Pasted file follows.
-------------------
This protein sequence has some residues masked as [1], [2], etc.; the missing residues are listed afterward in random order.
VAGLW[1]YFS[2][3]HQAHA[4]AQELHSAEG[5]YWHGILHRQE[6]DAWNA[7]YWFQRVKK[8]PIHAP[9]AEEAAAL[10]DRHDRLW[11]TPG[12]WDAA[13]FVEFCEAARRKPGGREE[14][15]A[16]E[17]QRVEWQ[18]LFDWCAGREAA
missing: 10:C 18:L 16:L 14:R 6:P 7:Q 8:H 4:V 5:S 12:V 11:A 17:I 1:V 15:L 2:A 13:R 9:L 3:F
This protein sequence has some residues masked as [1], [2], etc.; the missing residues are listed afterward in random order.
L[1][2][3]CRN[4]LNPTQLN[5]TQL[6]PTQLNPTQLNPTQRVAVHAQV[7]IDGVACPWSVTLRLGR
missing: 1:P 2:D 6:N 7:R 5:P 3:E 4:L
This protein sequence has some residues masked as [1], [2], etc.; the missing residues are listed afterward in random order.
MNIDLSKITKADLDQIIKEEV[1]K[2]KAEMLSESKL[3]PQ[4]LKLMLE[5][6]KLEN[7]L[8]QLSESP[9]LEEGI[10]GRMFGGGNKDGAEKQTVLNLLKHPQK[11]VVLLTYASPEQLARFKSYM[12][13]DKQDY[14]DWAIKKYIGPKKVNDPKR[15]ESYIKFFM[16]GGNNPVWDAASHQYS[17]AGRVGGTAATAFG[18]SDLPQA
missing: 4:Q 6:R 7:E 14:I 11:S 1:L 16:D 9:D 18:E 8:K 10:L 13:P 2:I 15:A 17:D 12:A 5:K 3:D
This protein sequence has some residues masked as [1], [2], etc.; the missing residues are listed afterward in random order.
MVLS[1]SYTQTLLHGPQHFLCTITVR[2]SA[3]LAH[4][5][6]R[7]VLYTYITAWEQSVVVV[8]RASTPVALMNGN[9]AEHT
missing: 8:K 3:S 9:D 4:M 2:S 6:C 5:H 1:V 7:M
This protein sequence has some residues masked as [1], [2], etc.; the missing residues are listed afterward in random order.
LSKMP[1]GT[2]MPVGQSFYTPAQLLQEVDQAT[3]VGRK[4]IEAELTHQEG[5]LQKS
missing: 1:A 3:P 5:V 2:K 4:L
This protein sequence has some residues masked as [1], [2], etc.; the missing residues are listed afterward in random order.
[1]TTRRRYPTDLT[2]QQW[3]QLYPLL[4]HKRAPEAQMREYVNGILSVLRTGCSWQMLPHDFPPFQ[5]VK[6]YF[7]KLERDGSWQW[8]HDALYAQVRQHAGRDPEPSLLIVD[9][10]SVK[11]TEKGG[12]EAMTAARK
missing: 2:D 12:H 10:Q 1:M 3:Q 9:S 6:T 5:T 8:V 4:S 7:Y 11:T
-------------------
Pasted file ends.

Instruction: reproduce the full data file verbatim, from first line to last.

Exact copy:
This protein sequence has some residues masked as [1], [2], etc.; the missing residues are listed afterward in random order.
VAGLW[1]YFS[2][3]HQAHA[4]AQELHSAEG[5]YWHGILHRQE[6]DAWNA[7]YWFQRVKK[8]PIHAP[9]AEEAAAL[10]DRHDRLW[11]TPG[12]WDAA[13]FVEFCEAARRKPGGREE[14][15]A[16]E[17]QRVEWQ[18]LFDWCAGREAA
missing: 10:C 18:L 16:L 14:R 6:P 7:Q 8:H 4:V 5:S 12:V 11:A 17:I 1:V 15:L 2:A 13:R 9:L 3:F
This protein sequence has some residues masked as [1], [2], etc.; the missing residues are listed afterward in random order.
L[1][2][3]CRN[4]LNPTQLN[5]TQL[6]PTQLNPTQLNPTQRVAVHAQV[7]IDGVACPWSVTLRLGR
missing: 1:P 2:D 6:N 7:R 5:P 3:E 4:L
This protein sequence has some residues masked as [1], [2], etc.; the missing residues are listed afterward in random order.
MNIDLSKITKADLDQIIKEEV[1]K[2]KAEMLSESKL[3]PQ[4]LKLMLE[5][6]KLEN[7]L[8]QLSESP[9]LEEGI[10]GRMFGGGNKDGAEKQTVLNLLKHPQK[11]VVLLTYASPEQLARFKSYM[12][13]DKQDY[14]DWAIKKYIGPKKVNDPKR[15]ESYIKFFM[16]GGNNPVWDAASHQYS[17]AGRVGGTAATAFG[18]SDLPQA
missing: 4:Q 6:R 7:E 14:I 11:S 1:L 16:D 9:D 18:E 8:K 10:L 13:P 2:I 15:A 17:D 12:A 5:K 3:D
This protein sequence has some residues masked as [1], [2], etc.; the missing residues are listed afterward in random order.
MVLS[1]SYTQTLLHGPQHFLCTITVR[2]SA[3]LAH[4][5][6]R[7]VLYTYITAWEQSVVVV[8]RASTPVALMNGN[9]AEHT
missing: 8:K 3:S 9:D 4:M 2:S 6:C 5:H 1:V 7:M
This protein sequence has some residues masked as [1], [2], etc.; the missing residues are listed afterward in random order.
LSKMP[1]GT[2]MPVGQSFYTPAQLLQEVDQAT[3]VGRK[4]IEAELTHQEG[5]LQKS
missing: 1:A 3:P 5:V 2:K 4:L
This protein sequence has some residues masked as [1], [2], etc.; the missing residues are listed afterward in random order.
[1]TTRRRYPTDLT[2]QQW[3]QLYPLL[4]HKRAPEAQMREYVNGILSVLRTGCSWQMLPHDFPPFQ[5]VK[6]YF[7]KLERDGSWQW[8]HDALYAQVRQHAGRDPEPSLLIVD[9][10]SVK[11]TEKGG[12]EAMTAARK
missing: 2:D 12:H 10:Q 1:M 3:Q 9:S 6:T 5:T 8:V 4:S 7:Y 11:T